Great story. So glad you got back there in time. I had goose bumps too but not for the same reason. I had been following Ratzinger’s career as Grand Inquisitor for years and years. I lit candles and prayed. I kept vigil. The only cardinal I had strong feelings about was Ratzinger. I cried for days when he was elected. Sad tears, very sad tears. Oh well. Now we are on to our own election dramas over here. It never ends. Just repeats and repeats and repeats. Have you seen “The Borigas” yet? Much embellishing but very interesting just the same!

    Reply
    • Trisha Thomas
      Trisha Thomas
      2012/04/21

      Kathleen — Always great to get your comments. I am trying to avoid giving my opinions on my blog on stories I cover, but I will reveal a little one here. If you see the picture of me in the post, you can tell how happy and excited I was. It was moments before the announcement of Josef Ratzinger. I was convinced the Conclave would elect a Latin American Pope and I was thrilled at the idea that there would be a Cardinal from the third world. It was disappointing to me to see a Vatican insider elected. I felt that the Vatican needed the same kind of fresh air and renewal that John Paul II brought with him from Poland in 1978. I am also bothered that my post on the Pope’s election came out on the same day that the Vatican cracked down on American nuns. I have not yet reported on the story, but it is upseting to me that the Vatican would crack down on nuns for dedicating themselves to “poverty” and “social justice” and not enough to fighting “abortion” and “gay marriage”, and as a woman I find it disappointing that the Vatican would appoint a man to oversee them. Last Monday was the Pope’s 85th birthday and those of us in Rome who cover the Vatican are beginning to think about the next conclave and who are the “papabili” or possible Pope successors. The way the College of Cardinals is now, there are a lot of Italians and Europeans, making the odds higher that an Italian could be the next Pope. The Italians are desperate to take back the papacy. My personal view goes right back to the one I had in 2005, I think it is time for a Latin American.

      Reply
  3. Avatar
    Jim Braker
    2012/04/22

    Trisha, What a day and period in your “mamma” life as you described the day of election! It is well you take the time to record these amazing as well as mundane experiences/observations that may, well, find their way into a forthcoming book. I couldn’t resist mentioning, however, my visit to the Sistine Chapel in Nov., 1997 when my name was broadcast over the public address system! Were I to stop there, some might think the Pope, hearing this Baptist minister was in town had a notion to get some advice, etc. What, however, had happened was that Flo was elsewhere and not seeing a deep curb stepped down and tore soft tissue in her right foot prompting my summons to the medical office. We had left Torino for me to preach at the Methodist church near the Vatican. However, learning to stop early enough in a story can prompt the reader/hearer to fill in their imaginative details producing a more exciting account!
    Keep up your good work at home and elsewhere. Ciao! Jim Braker

    Reply
    • Trisha Thomas
      Trisha Thomas
      2012/04/22

      My goodness, they called your name on a loudspeaker in the Sistine Chapel???!! I had no idea they even had loudspeakers in there. You must have thought it was God himself calling you up for the Last Judgement, ready to turn the Protestant into one of those poor suffering creatures in Michelangelo’s hell. Oh, the thought of you standing their hearing your name called out really makes me laugh!! (I hope Flo was ok)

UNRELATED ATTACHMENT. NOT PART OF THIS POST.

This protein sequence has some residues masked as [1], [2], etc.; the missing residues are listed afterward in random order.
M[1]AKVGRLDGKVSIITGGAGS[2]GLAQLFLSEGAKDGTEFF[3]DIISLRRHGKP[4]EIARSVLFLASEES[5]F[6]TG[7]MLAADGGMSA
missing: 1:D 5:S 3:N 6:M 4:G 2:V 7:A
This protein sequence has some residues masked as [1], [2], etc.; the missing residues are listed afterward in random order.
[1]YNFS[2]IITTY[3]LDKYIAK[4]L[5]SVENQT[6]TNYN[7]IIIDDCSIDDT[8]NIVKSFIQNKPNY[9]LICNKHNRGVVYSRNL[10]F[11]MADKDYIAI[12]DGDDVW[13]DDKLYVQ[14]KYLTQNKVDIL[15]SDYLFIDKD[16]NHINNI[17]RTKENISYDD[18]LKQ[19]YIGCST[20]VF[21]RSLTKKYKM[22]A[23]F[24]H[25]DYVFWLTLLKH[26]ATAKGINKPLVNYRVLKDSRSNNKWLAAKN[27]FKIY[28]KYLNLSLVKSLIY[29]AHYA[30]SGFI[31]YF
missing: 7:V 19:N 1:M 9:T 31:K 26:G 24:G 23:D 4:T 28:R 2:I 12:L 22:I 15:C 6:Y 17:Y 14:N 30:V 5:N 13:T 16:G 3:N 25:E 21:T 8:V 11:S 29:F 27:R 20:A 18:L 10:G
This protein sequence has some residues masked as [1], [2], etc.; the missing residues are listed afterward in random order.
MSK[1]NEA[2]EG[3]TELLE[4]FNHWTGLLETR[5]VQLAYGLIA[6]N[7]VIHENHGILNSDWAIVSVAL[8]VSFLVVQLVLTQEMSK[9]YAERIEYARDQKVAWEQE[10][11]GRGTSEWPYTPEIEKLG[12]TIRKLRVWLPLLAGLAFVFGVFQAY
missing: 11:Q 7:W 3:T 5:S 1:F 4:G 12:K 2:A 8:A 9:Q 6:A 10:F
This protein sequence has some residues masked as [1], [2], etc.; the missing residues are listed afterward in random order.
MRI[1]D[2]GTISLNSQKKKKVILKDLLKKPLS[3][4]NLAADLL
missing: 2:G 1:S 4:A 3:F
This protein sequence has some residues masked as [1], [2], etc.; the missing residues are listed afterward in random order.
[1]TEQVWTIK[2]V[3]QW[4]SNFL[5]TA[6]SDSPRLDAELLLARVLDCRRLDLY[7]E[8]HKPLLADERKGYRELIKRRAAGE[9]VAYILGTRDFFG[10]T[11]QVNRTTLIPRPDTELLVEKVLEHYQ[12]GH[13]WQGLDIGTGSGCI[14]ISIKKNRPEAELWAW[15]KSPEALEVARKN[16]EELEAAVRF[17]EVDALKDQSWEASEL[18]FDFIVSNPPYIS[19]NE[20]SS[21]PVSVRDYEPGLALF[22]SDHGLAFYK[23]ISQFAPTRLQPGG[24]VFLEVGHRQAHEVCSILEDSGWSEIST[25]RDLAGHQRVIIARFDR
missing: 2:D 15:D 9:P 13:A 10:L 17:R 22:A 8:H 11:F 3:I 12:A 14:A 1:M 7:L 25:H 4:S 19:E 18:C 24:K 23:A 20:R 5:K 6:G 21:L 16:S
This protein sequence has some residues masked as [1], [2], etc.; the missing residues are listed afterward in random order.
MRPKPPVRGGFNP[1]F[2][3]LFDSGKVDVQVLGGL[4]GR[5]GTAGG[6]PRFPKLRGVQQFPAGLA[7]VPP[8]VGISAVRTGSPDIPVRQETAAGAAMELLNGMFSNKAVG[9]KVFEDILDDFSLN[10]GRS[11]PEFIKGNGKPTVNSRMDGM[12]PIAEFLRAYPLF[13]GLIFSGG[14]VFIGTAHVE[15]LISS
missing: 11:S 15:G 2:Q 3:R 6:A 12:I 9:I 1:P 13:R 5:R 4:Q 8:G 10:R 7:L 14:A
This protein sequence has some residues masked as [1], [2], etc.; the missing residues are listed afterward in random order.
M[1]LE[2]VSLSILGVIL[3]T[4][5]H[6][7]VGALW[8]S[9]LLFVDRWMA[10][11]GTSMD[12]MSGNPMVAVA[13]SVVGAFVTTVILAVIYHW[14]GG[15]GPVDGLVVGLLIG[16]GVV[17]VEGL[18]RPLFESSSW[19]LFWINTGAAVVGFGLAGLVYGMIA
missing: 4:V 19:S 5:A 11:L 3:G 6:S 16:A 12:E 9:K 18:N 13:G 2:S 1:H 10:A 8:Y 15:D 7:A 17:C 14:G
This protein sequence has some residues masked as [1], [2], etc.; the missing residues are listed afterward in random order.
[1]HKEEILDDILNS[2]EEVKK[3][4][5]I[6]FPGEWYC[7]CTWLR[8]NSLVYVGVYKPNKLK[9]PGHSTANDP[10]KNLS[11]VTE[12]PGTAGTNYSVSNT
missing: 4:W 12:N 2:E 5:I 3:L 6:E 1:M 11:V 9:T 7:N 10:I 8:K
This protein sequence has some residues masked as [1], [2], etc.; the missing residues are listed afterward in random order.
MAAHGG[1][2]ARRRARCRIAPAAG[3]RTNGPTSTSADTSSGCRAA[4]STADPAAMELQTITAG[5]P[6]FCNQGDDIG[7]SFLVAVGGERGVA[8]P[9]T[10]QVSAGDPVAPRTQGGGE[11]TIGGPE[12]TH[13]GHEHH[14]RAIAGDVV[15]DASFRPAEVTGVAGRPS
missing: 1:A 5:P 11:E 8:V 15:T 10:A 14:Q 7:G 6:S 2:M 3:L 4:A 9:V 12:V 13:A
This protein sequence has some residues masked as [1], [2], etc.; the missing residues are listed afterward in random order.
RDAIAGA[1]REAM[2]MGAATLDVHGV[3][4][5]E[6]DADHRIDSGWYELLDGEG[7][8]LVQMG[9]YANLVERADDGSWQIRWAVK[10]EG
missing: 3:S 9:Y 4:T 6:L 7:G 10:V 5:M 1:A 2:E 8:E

Reply
  4. Avatar
    Kathleen Botsford
    2012/04/23

    So glad to hear your views. I cannot believe what he did with the nuns. I was at our Catholic high school’s fund raiser this weekend talking to our president, a Viatorian priest about him and this issue especially. Then Cardinal George walked by making my heart cry in memory of his predecessor, my hero, Cardinal Bernadin. Ahhh….the Church…..I believe She is in the process of cleansing Herself from the inside out of the male hypocrisy and lack of Christ centering. The pedophile priest scandal is just the tip of the ice berg. And yes, the one thing that brought me comfort was the fact of his age. Love your blog!

    Reply
    • Trisha Thomas
      Trisha Thomas
      2012/04/23

      Thank you Kathleen, I love reading your comments. The whole Catholic Church is so difficult to understand it. I struggle with it myself both professionally and personally. Before I married my Italian husband I was asked by his family if I would sign a piece of paper in front of a priest agreeing to raise my children Catholic (I am protestant). I did it, and I have remained true to my word taking them regularly to Catechism classes for communion and confirmation. There are plenty of things though that the Vatican does, that I cover for my work that I do not agree with or approve of. I also get bombarded by my kids for explanations of Catholic church and Vatican policy. But that is worth a whole new blog post. Thanks again for your comments.

      Reply
  5. Avatar
    Kathleen Botsford
    2012/04/24

    my husband is also a “protestant” and an attorney. While he knows alot about law, he knows hardly anything about religion of any sort. He never knew where the word “protestant” came from. Anyway, he also signed the paper and was true to his word. Catholic schools all the way, even when we couldn’t afford it. You should have heard my kids when they were in high school. “Mom! do NOT bring up anything about the Goddess and women and the Inquisition and on and on and on” when I was off to a meeting with their teachers. It was a riot!
    I used to tell them. “OK. here’s the Church’s rule and here’s why they think that way. And now here is why I think they are wrong and why.”
    I just want them to learn to question and not let ANYONE lead them around by the nose. I did not grow up with that freedom.

    Reply
    • Trisha Thomas
      Trisha Thomas
      2012/04/25

      Kathleen — you are clearly a great Mom! Teaching your children to question is so important. In general, I am all for it, although these days my children seem to be questioning me and all my opinions way too much, but I am sure this will pass too.

      Reply

Leave a Reply